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House Members Vote to Bar Their Spouses From Campaign Jobs

Spouses don't belong on campaign payrolls, the House says, voting to end a practice that for years has benefited some members of Congress, including a half-dozen Californians.

Spouses don't belong on campaign payrolls, the House says, voting to end a practice that for years has benefited some members of Congress, including a half-dozen Californians.

Monday's action follows controversies in which lawmakers added many thousands of dollars to their family incomes by hiring relatives for campaign tasks, even if their qualifications were not always apparent.

One of the most prominent controversies surrounded GOP Rep. John Doolittle of Northern California, who canceled the payments to his wife, Julie, after coming dangerously close to losing re-election last November.

The practice "has shown the potential to foster corruption," said Democratic Rep. Adam Schiff of Pasadena, Calif., chief sponsor of the measure that was approved by voice vote after little debate.

The bill would bar a federal candidate's spouse from being paid by the candidate's campaign or leadership political action committee. The ban also would apply to companies or firms in which the spouse is an officer or director.

Campaign or PAC payments made to other immediate members of the candidate's family would have to be disclosed.

The bill was backed by several watchdog groups, including Citizens for Responsibility and Ethics in Washington. In a recent report, the liberal organization found about five dozen current House members spent $5.1 million in campaign funds to pay relatives - or relatives' companies or employers- in the past six years.

Melanie Sloan, executive director of CREW, praised the House action but conceded the bill's prospects in the Senate are "probably very poor" because Senate rules make it easy to block measures that lack widespread support. Few lawmakers in either chamber will criticize the legislation openly, but some say privately it is unnecessary.

Schiff said some of his House colleagues "aren't enthusiastic about the change. But I think there's a grudging recognition that the institution has a real credibility problem."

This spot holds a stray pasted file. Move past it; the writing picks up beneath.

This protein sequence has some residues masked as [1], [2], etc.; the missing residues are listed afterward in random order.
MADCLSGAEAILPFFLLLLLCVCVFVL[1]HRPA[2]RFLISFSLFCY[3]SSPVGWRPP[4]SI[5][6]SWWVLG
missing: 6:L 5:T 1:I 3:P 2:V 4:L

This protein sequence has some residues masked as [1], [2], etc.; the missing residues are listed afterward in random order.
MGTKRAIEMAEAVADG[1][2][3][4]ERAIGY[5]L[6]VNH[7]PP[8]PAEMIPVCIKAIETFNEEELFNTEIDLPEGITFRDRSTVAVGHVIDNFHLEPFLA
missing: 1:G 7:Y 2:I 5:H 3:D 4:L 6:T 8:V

Sloan said such legislation is likely to pass eventually because "there will be more abuses, and the abuses will come to light."

Numerous House and Senate members say their spouses, children or other close relatives do valuable campaign work that should be compensated. But some arrangements have raised eyebrows in recent years and become campaign issues in few cases.

Former House Majority Leader Tom DeLay, R-Texas, controlled a PAC that paid his wife and daughter several hundred thousand dollars in consulting fees and expenses over several years.

Doolittle drew criticism last year by using his wife as his main fundraiser and paying her a 15 percent commission on donations she brought in rather than the flat fee often charged by fundraisers.

Schiff said in an interview, "Without singling out specific members, the fact that some members were paying their spouses on a commission I think really struck most of us as completely inappropriate and an inherent conflict of interest."

According to CREW's report, other California lawmakers who have employed their spouses for campaign work are: Joe Baca, D-San Bernardino; Bob Filner, D-San Diego; Elton Gallegly, R-Simi Valley; Zoe Lofgren, D-San Jose; Howard "Buck" McKeon, R-Santa Clarita; Dana Rohrabacher, R-Huntington Beach; and Pete Stark, D-Fremont.

At least two of them, Lofgren and Stark, announced recently that they've canceled those arrangements.

A number of other California lawmakers have employed other family members on their campaigns, according to CREW.

Rep. Howard Berman, D-North Hollywood, paid his brother for political consulting. Rep. Brian Bilbray, R-Carlsbad, paid his daughter and cousin. Rep. Jim Costa, D-Fresno, employed a cousin. Rep. Duncan Hunter, R-Alpine, employed his daughter-in-law.

Rep. Tom Lantos, D-San Mateo, paid two grandchildren for consulting. Rep. Gary Miller, R-Diamond Bar, paid his sons. Rep. Grace Napolitano, D-Norwalk, hired her daughter for fundraising consulting. Rep. Maxine Waters, D-Los Angeles, employed two children.